Blue-naped Parrots See More Than They Say by Judy Darley

I date Brodie while I’m visiting Seattle. He shares a draughty old house with a bunch of roommates, including a blue-naped parrot who lives in a big cage looking out at a treehouse. The parrot cries “Good night!” every dusk and “Good morning!” every dawn.

I whisper snippets of scandal hoping the parrot will tell Brodie I’m not as sweet as he believes so he’ll stop treating me like a girl made from glass.

Brodie claims he’s Welsh. I narrow my eyes at him and his West Coast vowels, and he shrugs. “My mom’s great, great grandmother was born near the Brecon Beacons.”

At least he’s heard of Wales. “My mum’s great, great, great oma came from Borneo, when it was a Dutch protectorate,” I say. I imagine a tall woman with burnished hair swirled into plaits like a crown of baked goods, but when I see her perched in Brodie’s treehouse, she’s no bigger than the parrot. Her hair is flowing and white, reflecting the sunset’s pinks and yellows. The sky has been shedding feathery snow all day. 

“Can I go in your treehouse?” I ask Brodie.  

He frowns. “It wouldn’t be safe.”

He doesn’t know I suck danger into my mouth like toffee licorice at every chance.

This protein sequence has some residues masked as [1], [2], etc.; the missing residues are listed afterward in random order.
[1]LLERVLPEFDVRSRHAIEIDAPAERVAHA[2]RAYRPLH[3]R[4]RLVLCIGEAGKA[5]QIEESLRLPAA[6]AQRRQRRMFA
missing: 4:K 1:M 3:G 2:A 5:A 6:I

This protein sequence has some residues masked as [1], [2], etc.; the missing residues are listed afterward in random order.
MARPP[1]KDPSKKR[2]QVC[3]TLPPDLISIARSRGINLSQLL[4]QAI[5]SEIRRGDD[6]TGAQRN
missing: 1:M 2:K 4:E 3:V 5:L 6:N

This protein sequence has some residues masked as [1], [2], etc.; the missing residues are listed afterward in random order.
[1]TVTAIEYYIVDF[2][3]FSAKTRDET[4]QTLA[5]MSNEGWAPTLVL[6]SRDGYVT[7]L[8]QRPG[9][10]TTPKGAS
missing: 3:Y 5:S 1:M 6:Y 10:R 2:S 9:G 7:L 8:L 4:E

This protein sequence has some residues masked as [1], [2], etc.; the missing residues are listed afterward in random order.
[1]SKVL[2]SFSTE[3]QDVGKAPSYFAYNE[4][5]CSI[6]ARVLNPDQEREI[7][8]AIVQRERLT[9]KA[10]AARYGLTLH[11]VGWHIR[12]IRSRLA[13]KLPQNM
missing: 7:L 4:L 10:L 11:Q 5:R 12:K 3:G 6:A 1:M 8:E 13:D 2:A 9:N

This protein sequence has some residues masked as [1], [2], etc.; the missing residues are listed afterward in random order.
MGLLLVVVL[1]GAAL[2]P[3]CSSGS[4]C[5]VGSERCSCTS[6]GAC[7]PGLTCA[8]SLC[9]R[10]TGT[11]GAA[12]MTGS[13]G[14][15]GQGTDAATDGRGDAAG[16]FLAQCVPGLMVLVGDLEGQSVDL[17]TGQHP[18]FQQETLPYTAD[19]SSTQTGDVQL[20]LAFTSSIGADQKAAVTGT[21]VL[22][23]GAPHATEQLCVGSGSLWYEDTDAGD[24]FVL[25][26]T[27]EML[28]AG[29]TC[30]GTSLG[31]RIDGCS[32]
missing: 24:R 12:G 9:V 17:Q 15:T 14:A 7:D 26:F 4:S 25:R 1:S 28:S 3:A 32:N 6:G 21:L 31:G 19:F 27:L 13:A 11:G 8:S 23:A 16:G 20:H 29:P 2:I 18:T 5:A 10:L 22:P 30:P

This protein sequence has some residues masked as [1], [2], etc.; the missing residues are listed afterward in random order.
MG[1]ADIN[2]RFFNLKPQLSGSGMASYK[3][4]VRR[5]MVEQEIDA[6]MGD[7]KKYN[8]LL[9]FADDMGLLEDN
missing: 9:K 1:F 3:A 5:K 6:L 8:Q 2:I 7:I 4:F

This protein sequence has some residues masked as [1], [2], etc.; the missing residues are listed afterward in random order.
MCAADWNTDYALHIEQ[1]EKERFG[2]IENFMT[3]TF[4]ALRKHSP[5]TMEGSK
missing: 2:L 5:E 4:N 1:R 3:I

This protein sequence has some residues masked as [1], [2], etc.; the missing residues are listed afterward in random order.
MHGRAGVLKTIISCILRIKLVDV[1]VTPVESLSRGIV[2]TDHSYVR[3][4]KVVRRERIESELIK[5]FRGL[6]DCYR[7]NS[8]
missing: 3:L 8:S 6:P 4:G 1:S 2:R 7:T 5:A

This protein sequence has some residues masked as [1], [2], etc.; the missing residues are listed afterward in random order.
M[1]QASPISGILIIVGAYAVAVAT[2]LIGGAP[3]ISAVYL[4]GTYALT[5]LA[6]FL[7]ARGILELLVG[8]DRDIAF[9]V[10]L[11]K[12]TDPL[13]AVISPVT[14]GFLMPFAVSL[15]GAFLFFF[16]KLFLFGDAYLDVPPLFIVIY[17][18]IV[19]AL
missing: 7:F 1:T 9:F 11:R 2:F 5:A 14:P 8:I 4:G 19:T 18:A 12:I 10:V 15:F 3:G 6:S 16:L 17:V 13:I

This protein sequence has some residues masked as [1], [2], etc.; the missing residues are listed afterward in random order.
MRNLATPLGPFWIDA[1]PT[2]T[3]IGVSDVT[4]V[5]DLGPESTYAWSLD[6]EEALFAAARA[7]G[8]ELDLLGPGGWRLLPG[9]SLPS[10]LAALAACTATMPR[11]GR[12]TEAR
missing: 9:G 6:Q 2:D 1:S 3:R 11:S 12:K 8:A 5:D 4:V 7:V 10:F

Brodie is almost a decade older than me at thirty-two, which makes me think he must be very mature. Yet he shares a home with pals and looks like he doesn’t quite know how to get his life started.

The next morning my ancestral oma sits in the treehouse swinging her legs. Her hair glimmers with the cinnamon and orchid pinks of sunrise.

I tell the parrot Brodie needs to wake up and stop being so cautious.

“Good morning!” the parrot replies.

I lace my sneakers, creep out of the backdoor and clamber up the rope ladder. The moss-stained rungs are so cold my hands ache. I haul myself into the treehouse and hug my knees tight.

Oma perches on a nearby bough. She smiles at me. “A hornbill in Borneo seals herself into a tree to protect her young, but only after ensuring her partner can adequately provide.”

I scowl. “Is that meant to mean something?”

“Only if you want it to.” 

Her hair shines as blue as the sky, as green as spring leaves.

Brodie will leave soon to drive to downtown Seattle. If I don’t share that ride, I’ll need to catch bus after bus after bus. I gaze at his bedroom window and try to muster the nerve to admit I’m too scared to climb down.

“What will happen to me?” I ask.

Oma squeezes my hands. “Eventually you’ll marry your old boyfriend and have a job in an office, but you’ll never grow out of wanting your own parrot and treehouse.”

Distantly, I hear Brodie yell.

Oma spreads her fingertips into feathers. She flutters upwards and twinkles out of sight. 

I cup my hands to my mouth and call Brodie’s name.

Judy Darley lives in southwest England. She is the author of short fiction collections The Stairs are a Snowcapped Mountain (Reflex Press), Sky Light Rain (Valley Press) and Remember Me to the Bees (Tangent Books). Her words have been published and performed on BBC radio and aboard boats, in museums, caves, a disused church and artists’ studios. Find Judy at;

attentive macaw with colorful plumage resting on tree twig
Photo by Victor Pace on
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